consider: higher transportation costs to and from a site, biological
uncertainties about spawning and grow-out, and interactions with
fishing boats and gear."
To develop the models, researchers
consider, individually, everything that could go wrong-and
the likelihood that it would-and quantify that likelihood by
assigning a numerical value or range of values. These values are
factored into a model to determine loss. The model will be used
to estimate the economic feasibility of one operation at one location
and determine the minimum efficient scale of operations. In other
words, at what level of production can the venture be considered
"We have a good feeling for the
major categories of risk," he says, "but we will be able
to develop better quantitative estimates of risk once entrepreneurs
get out there and start doing it." Right now, the group has
access to two scenarios from which they can gather data. One is
an offshore facility growing blue mussels in Rhode Island Sound;
the other is an experimental sea scallop farm located off Marthas
Obtaining the necessary permits for
the site took several months and substantial effort. "There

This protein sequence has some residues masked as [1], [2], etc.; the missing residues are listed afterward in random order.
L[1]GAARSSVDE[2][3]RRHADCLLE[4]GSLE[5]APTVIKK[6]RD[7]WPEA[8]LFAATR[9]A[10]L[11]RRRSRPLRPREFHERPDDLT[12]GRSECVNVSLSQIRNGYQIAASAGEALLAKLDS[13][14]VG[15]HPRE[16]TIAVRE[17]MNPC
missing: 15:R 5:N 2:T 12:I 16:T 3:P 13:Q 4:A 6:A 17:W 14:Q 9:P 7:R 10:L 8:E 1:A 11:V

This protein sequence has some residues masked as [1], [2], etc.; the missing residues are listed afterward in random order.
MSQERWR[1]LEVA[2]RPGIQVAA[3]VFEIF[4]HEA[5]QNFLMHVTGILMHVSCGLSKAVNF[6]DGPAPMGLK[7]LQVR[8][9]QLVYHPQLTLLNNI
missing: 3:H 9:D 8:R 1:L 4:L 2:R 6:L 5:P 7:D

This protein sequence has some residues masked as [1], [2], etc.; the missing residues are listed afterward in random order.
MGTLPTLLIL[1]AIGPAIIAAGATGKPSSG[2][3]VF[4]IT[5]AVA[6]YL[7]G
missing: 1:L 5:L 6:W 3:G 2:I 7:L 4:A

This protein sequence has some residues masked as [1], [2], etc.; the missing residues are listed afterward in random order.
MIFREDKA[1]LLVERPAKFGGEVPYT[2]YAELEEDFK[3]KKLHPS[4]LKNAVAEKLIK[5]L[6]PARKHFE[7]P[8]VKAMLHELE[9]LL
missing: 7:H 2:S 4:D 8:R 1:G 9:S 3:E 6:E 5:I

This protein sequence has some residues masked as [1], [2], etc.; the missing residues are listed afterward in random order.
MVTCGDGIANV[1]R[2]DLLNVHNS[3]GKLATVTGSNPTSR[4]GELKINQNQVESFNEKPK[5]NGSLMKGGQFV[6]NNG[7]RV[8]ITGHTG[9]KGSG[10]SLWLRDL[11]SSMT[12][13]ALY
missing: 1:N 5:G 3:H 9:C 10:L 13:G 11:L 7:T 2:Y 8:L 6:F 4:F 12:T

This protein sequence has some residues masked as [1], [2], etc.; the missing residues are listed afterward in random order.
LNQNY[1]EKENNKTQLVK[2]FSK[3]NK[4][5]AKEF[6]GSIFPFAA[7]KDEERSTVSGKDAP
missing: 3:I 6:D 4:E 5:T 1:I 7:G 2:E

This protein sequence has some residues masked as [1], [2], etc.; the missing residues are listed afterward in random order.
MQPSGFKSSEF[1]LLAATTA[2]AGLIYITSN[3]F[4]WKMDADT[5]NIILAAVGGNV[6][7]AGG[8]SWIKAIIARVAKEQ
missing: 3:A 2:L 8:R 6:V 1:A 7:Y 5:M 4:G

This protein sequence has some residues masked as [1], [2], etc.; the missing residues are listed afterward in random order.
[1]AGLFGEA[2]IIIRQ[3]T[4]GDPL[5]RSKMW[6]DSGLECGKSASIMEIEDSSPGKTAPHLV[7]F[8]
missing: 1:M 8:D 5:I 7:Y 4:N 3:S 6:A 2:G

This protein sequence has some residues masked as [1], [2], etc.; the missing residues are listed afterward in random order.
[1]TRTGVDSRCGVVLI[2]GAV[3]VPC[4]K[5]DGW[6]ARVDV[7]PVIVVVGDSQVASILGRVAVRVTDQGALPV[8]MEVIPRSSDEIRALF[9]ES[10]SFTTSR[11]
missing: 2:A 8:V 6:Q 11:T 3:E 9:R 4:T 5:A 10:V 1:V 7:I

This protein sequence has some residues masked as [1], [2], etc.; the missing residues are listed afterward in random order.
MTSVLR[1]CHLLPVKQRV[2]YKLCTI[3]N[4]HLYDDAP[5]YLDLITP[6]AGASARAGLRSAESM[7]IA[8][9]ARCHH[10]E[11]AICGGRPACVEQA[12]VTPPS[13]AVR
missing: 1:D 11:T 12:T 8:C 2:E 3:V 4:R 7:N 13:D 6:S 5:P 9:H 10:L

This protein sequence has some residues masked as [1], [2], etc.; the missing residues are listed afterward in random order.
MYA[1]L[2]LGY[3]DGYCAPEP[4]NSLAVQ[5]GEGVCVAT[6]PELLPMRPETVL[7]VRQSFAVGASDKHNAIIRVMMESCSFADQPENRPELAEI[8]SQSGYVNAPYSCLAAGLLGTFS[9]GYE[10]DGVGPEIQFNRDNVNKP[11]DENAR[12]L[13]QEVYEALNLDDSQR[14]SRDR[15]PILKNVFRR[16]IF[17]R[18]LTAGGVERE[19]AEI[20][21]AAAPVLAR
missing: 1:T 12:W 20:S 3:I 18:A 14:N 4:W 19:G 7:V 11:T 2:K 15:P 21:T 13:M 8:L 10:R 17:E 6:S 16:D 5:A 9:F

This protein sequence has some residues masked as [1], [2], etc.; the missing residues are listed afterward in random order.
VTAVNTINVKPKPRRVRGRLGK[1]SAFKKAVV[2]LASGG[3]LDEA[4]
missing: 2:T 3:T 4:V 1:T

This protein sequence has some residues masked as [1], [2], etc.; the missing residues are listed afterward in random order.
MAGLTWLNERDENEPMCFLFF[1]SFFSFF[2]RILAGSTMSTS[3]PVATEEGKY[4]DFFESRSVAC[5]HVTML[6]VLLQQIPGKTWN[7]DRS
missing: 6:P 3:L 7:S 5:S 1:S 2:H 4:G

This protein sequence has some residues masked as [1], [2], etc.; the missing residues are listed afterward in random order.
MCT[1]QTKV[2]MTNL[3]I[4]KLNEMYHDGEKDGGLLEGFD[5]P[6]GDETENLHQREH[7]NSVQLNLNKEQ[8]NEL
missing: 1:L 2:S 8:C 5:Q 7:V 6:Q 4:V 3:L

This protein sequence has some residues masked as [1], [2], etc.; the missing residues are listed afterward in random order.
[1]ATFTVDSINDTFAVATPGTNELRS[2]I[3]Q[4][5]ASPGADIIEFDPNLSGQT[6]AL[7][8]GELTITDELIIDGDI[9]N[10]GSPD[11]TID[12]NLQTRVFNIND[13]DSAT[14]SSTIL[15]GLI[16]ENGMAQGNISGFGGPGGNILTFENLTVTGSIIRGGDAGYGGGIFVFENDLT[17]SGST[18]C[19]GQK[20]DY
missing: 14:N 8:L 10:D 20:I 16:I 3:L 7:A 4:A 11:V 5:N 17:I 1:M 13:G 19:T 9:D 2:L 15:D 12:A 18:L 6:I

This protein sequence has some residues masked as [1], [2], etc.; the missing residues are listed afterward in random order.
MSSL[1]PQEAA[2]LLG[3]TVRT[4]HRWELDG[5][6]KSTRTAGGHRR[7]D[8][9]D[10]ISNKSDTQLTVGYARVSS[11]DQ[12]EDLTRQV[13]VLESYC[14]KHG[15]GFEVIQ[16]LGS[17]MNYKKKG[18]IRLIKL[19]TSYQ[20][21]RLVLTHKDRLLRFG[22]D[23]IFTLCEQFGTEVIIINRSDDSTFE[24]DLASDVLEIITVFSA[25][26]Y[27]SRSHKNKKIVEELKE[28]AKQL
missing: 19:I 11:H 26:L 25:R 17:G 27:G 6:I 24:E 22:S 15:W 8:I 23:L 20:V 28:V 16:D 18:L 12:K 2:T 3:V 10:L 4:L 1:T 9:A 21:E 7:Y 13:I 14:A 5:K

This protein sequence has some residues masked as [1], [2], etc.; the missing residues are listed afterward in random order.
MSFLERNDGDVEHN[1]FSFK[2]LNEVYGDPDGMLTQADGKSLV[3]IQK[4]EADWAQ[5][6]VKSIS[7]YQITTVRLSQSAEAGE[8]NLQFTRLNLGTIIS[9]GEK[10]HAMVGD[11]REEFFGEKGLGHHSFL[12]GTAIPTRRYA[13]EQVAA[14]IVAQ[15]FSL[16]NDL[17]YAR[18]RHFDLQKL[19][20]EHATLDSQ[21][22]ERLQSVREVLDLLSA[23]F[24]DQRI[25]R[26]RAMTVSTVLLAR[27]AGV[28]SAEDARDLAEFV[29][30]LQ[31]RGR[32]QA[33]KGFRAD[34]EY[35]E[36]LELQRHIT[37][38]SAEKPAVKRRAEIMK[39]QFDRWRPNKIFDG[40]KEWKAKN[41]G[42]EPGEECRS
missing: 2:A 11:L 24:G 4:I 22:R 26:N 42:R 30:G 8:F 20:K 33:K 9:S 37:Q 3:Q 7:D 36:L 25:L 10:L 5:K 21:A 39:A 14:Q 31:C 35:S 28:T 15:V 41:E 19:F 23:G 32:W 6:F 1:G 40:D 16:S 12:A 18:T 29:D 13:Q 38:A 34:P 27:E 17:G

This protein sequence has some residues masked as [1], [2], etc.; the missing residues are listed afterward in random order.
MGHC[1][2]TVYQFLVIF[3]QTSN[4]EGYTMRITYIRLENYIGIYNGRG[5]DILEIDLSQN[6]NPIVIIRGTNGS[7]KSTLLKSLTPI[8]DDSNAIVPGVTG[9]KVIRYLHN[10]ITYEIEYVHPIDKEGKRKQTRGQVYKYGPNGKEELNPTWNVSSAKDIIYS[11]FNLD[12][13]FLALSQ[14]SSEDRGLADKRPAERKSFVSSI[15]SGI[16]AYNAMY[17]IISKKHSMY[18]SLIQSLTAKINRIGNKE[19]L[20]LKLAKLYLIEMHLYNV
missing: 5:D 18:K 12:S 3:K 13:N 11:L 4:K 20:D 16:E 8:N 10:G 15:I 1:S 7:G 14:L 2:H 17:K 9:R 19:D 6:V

really arent any rules yet specific to offshore
aquaculture," explains Hoagland. As such, the authority for
permitting is now divided between several agencies: Army Corps of
Engineers, National Marine Fisheries Service (NMFS), New England
Fisheries Management Council, Environmental Protection Agency (EPA),
and the U.S. Coast Guard.
From a market perspective-the
other main component of this study-issues affecting supply
and demand become critical. The market for blue mussels varies widely
by country. The European market for blue mussels is roughly $1 billion
per year. And, while the U.S. market is growing, its value is only
between $10 million and $11 million. Timing plays a key role: the
peak market, and therefore optimal harvest time, is July through
Though some risk factors still need
to be worked into the model, preliminary data suggest that an offshore
blue mussel aquaculture operation would become profitable if the
market could yield $.54 per pound. To put this figure in perspective,
Canadian cultured blue mussels now bring in approximately $.92 per